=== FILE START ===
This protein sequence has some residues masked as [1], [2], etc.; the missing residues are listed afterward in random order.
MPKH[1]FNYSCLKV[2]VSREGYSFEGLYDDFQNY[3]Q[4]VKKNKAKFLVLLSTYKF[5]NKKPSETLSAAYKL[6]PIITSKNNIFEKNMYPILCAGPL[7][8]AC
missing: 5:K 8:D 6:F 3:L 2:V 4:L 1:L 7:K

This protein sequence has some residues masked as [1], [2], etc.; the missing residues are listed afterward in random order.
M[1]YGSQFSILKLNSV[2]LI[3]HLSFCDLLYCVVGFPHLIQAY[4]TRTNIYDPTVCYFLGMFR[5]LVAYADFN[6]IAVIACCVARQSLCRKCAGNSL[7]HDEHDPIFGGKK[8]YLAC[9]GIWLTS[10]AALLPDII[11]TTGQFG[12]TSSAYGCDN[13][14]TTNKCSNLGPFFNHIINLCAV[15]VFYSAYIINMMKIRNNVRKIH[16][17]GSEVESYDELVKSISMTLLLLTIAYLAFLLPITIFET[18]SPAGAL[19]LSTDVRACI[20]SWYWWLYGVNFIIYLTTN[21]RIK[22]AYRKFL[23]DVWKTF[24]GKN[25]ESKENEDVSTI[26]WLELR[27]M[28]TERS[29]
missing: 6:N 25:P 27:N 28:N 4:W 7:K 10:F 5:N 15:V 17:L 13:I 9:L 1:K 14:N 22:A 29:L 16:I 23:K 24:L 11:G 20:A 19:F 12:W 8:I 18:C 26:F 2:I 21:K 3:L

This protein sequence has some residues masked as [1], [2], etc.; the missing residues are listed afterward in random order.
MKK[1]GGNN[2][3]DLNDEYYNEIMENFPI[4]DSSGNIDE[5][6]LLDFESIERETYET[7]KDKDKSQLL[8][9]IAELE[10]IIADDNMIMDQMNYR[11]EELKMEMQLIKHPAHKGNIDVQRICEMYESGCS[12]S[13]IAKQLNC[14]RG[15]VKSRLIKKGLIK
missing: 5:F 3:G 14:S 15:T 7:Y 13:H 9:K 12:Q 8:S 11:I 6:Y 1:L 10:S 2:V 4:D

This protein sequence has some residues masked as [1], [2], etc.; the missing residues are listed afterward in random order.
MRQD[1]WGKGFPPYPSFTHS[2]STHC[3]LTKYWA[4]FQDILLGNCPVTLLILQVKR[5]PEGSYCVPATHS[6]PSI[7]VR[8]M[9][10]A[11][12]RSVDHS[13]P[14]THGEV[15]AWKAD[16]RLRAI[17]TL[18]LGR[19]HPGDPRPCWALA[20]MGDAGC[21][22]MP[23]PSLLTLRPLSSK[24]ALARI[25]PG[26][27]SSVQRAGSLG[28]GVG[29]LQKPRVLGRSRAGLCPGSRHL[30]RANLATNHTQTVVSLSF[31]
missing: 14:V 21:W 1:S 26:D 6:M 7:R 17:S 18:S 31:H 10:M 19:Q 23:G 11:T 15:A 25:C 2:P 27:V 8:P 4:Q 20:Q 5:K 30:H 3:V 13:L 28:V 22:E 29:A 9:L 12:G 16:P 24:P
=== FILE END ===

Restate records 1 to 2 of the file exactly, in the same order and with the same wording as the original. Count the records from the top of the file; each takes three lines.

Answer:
This protein sequence has some residues masked as [1], [2], etc.; the missing residues are listed afterward in random order.
MPKH[1]FNYSCLKV[2]VSREGYSFEGLYDDFQNY[3]Q[4]VKKNKAKFLVLLSTYKF[5]NKKPSETLSAAYKL[6]PIITSKNNIFEKNMYPILCAGPL[7][8]AC
missing: 5:K 8:D 6:F 3:L 2:V 4:L 1:L 7:K

This protein sequence has some residues masked as [1], [2], etc.; the missing residues are listed afterward in random order.
M[1]YGSQFSILKLNSV[2]LI[3]HLSFCDLLYCVVGFPHLIQAY[4]TRTNIYDPTVCYFLGMFR[5]LVAYADFN[6]IAVIACCVARQSLCRKCAGNSL[7]HDEHDPIFGGKK[8]YLAC[9]GIWLTS[10]AALLPDII[11]TTGQFG[12]TSSAYGCDN[13][14]TTNKCSNLGPFFNHIINLCAV[15]VFYSAYIINMMKIRNNVRKIH[16][17]GSEVESYDELVKSISMTLLLLTIAYLAFLLPITIFET[18]SPAGAL[19]LSTDVRACI[20]SWYWWLYGVNFIIYLTTN[21]RIK[22]AYRKFL[23]DVWKTF[24]GKN[25]ESKENEDVSTI[26]WLELR[27]M[28]TERS[29]
missing: 6:N 25:P 27:N 28:N 4:W 7:K 10:F 5:N 15:V 17:L 13:I 9:L 1:K 14:N 22:A 29:L 16:I 23:K 24:L 11:G 20:A 19:F 12:W 8:I 18:C 26:F 2:I 21:K 3:L